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How to use dictionary

Plan


1. Introduction
2. Types of dictionaries and their content
3. Kinds of dictionaries:
   1. general dictionaries;
   2. special dictionaries:
       1. bilingual dictionaries;
       2. explanatory dictionaries;
       3. etymological dictionaries;
       4. dictionaries of synonyms;
       5. phraseological dictionaries;
       6. pronouncing dictionaries;
       7. spelling dictionaries

4. How to use a dictionary. Dictionaries entries.
5. The encyclopedic material of some American dictionaries.
6. Conclusions
7. The list of literature.
Dictionaries  are tools, and they are much more complicated, and capable  of
many more uses then we suspect. All of us know students  need  encouragement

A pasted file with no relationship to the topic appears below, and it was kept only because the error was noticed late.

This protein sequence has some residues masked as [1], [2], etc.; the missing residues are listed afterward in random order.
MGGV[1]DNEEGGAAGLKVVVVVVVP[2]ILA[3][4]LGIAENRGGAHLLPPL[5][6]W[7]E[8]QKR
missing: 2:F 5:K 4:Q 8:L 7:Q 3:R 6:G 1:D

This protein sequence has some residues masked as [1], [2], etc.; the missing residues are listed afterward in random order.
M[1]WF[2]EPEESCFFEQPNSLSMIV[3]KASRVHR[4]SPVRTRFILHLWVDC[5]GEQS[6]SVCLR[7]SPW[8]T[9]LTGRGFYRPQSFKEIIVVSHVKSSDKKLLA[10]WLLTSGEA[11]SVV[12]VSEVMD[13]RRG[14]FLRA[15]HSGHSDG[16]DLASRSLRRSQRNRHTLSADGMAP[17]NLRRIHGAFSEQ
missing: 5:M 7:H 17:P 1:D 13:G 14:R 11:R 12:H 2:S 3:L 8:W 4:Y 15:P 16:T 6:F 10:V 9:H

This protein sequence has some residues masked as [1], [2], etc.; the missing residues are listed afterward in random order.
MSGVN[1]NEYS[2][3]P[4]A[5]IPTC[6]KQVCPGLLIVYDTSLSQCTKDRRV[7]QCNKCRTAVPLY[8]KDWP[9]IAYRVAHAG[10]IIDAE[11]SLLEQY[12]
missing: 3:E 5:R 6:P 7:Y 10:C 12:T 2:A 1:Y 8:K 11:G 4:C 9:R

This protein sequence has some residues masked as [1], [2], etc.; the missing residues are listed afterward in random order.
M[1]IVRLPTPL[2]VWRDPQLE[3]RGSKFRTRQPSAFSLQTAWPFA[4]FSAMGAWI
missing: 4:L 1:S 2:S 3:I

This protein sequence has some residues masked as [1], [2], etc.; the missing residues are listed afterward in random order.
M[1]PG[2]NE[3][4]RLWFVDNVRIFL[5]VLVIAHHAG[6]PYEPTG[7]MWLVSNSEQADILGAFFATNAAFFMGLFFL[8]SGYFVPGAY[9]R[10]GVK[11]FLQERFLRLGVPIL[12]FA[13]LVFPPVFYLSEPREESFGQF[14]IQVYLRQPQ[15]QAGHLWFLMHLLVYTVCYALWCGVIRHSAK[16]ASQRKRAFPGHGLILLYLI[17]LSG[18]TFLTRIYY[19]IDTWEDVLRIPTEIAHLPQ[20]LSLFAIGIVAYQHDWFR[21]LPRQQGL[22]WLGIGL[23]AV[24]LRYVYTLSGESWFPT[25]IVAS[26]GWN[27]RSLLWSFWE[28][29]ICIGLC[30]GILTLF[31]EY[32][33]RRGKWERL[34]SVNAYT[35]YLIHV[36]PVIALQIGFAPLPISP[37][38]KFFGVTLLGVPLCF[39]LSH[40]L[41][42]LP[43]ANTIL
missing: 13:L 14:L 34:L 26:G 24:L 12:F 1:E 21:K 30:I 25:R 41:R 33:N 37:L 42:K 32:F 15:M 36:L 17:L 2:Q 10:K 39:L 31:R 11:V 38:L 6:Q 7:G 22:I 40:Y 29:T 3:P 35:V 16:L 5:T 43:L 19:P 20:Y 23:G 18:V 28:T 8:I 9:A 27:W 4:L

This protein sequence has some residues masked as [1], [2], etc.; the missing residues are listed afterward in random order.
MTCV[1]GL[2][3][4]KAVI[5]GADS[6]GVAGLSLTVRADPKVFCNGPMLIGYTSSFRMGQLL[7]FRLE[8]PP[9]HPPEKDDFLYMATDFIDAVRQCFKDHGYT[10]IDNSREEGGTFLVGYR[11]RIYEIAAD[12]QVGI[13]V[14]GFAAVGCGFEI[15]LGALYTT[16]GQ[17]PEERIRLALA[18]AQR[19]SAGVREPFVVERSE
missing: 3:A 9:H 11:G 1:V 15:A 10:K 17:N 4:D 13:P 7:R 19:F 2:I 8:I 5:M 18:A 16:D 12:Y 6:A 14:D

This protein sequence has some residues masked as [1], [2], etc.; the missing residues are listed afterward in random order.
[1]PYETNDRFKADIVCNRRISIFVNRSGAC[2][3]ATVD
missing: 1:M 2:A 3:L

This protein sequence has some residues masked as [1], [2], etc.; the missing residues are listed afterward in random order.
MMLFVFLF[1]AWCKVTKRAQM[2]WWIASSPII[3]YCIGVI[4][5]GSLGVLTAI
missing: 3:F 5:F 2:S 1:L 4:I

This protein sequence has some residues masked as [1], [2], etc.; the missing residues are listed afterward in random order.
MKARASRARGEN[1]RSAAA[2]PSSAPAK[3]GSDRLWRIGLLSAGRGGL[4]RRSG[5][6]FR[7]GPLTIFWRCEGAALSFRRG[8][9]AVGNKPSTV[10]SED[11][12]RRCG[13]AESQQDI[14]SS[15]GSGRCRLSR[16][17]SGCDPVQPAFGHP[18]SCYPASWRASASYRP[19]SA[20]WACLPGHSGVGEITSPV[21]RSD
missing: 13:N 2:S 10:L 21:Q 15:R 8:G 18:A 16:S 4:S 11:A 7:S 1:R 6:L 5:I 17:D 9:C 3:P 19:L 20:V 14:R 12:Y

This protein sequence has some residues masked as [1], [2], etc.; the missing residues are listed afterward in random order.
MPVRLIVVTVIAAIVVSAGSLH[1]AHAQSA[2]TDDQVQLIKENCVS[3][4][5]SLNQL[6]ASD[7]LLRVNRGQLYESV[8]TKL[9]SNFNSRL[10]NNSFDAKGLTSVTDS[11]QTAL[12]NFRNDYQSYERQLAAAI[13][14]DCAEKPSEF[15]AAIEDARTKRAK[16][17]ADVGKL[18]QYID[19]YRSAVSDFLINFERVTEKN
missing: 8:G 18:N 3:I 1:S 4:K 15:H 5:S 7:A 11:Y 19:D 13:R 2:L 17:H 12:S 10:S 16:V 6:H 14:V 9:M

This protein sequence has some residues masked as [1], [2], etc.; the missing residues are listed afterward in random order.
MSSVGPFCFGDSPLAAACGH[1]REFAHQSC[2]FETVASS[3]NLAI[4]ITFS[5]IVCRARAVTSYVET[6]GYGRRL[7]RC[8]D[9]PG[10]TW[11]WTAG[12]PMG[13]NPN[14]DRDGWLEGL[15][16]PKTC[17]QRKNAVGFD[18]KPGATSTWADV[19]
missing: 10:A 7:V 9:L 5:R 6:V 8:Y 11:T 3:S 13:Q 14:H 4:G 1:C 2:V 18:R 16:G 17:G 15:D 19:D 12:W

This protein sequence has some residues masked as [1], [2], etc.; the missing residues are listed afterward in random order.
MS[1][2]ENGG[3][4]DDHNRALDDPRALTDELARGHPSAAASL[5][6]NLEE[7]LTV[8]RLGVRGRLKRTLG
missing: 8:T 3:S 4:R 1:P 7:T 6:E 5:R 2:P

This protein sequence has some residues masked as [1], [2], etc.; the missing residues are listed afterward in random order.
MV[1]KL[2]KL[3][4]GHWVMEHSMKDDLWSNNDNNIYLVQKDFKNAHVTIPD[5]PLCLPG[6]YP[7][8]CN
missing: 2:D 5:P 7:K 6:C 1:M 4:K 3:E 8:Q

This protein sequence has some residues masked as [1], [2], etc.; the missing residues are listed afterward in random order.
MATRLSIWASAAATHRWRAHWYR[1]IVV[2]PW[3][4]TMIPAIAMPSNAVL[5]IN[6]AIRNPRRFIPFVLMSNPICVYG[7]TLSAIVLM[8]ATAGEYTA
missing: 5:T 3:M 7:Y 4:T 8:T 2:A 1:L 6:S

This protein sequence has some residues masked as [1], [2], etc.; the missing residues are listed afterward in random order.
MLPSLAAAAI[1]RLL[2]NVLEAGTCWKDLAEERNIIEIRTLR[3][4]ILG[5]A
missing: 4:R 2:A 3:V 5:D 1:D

and guidance in the use of dictionaries.  Some  students  are  able  to  use
their dictionaries with anything like efficiency. Certainly  there  must  be
very few of those who come up through the grades  these  days  who  are  not
familiar with the details of looking up words in  dictionaries,  but  it  is
one thing to find a word in a dictionary and  quite  another  to  understand
fully information there given about it. Linguists and lexicographers have  a
matter  with  dictionaries.  Every  linguist  with  an   interest   in   the
quantitative properties of language will on  some  occasion  be  faced  with
some form of the ultimate question in  the  word  numbers  game:  How  many
words did Shakespeare use?,  How many  words  are  there  in  the  English
language? How many words should a dictionary have?  The  first  question,
at least, has a definite although not simple answer: Shakespeares  complete
works consist of a total of 884647 words of text containing  a  grand  total